By Christopher Ingraham
The fertility rate in Flint, Mich., dropped precipitously after the city decided to switch to lead-poisoned Flint River water in 2014, according to a new working paper.
That decline was primarily driven by what the authors call a “culling of the least healthy fetuses” resulting in a “horrifyingly large” increase in fetal deaths and miscarriages. The paper estimates that among the babies conceived from November 2013 through March 2015, “between 198 and 276 more children would have been born had Flint not enacted the switch in water,” write health economists Daniel Grossman of West Virginia University and David Slusky of Kansas University.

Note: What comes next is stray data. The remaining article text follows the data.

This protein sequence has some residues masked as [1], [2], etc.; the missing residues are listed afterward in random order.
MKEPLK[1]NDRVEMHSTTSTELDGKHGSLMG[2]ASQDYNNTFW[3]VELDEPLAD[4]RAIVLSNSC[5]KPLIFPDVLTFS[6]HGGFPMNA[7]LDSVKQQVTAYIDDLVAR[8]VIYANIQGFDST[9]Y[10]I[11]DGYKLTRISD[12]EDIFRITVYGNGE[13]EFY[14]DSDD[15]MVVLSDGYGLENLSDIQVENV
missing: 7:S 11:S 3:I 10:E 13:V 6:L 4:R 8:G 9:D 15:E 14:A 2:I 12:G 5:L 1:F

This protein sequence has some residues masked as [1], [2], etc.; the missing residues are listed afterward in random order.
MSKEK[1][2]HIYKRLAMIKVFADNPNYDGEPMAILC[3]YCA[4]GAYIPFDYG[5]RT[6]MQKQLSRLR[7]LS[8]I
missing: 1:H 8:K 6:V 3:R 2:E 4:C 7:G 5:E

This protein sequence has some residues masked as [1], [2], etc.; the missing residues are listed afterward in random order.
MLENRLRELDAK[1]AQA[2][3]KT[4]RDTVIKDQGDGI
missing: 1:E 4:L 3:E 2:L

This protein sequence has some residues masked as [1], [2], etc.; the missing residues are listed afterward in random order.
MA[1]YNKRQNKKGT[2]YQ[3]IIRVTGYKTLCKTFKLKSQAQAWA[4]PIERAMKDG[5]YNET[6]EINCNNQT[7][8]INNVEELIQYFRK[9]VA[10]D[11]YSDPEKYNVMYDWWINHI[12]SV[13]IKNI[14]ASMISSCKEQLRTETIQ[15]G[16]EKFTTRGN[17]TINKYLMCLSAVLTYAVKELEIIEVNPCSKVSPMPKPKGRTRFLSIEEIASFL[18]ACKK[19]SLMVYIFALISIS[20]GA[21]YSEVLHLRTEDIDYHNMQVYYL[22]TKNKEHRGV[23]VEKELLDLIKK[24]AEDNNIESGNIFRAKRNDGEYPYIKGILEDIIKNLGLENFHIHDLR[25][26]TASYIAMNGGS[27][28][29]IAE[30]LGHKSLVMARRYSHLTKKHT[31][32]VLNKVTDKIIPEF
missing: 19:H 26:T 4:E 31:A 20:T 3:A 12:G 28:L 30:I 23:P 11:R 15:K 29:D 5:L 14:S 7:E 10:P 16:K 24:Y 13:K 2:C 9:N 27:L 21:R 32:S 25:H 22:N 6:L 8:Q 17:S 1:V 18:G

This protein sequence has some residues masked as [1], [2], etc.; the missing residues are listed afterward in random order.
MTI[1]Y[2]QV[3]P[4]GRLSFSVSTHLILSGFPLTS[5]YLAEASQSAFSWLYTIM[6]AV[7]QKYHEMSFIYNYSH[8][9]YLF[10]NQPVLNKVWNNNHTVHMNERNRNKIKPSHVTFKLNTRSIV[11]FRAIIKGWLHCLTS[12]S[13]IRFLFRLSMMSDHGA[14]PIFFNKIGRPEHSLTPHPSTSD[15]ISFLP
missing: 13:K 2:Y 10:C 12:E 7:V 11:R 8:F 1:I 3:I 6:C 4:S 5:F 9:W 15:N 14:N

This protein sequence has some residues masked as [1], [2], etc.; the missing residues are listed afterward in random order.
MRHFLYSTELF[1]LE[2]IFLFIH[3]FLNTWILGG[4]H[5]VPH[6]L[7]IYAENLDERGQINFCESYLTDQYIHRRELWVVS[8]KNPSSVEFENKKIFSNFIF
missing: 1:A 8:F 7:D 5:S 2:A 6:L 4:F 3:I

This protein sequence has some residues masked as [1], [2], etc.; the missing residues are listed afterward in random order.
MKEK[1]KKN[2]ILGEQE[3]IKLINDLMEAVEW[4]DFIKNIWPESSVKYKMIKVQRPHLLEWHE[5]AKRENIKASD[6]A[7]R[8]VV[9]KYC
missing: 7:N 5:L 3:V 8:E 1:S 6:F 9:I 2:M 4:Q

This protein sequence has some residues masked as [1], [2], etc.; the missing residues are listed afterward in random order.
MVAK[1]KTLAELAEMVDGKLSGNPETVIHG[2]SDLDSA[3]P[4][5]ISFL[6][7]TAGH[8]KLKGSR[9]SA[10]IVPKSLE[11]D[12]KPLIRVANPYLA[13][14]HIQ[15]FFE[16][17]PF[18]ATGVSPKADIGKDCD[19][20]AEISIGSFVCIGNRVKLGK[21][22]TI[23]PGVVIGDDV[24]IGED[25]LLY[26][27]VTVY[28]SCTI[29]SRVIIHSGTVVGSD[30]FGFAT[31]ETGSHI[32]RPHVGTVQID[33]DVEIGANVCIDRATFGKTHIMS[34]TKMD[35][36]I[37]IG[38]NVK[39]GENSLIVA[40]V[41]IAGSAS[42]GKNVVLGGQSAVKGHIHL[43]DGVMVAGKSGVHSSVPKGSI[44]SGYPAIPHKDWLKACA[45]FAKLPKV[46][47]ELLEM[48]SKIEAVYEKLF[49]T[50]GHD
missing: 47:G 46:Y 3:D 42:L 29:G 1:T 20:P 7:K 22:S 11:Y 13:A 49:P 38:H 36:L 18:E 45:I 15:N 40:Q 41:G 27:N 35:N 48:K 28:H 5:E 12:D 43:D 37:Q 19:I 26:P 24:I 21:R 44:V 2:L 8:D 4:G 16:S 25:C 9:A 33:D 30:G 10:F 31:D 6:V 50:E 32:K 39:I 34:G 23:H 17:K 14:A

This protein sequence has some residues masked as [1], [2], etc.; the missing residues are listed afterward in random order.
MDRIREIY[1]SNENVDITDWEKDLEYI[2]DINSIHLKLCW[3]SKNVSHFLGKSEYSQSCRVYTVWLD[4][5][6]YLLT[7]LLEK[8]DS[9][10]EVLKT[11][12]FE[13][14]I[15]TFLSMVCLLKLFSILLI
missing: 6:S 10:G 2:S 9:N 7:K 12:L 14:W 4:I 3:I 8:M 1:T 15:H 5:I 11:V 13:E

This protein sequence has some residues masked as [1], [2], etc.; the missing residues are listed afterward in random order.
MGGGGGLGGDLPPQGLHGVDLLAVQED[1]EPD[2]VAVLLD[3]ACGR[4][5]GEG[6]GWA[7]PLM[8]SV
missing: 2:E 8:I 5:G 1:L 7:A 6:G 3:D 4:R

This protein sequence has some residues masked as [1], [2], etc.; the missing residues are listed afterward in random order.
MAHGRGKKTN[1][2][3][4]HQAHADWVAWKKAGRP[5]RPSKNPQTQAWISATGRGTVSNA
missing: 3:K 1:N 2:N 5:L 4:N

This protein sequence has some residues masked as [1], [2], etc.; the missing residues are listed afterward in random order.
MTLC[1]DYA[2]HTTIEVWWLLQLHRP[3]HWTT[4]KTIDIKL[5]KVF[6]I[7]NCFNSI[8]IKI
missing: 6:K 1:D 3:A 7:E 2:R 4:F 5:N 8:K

In April 2014, Flint decided to draw its public water supply from the Flint River, a temporary measure intended to save costs while the city worked on a permanent pipeline project to Lake Huron. Residents immediately began complaining about the odor and appearance of the water, but well into 2015 the city was still assuring residents that the water was safe to drink.
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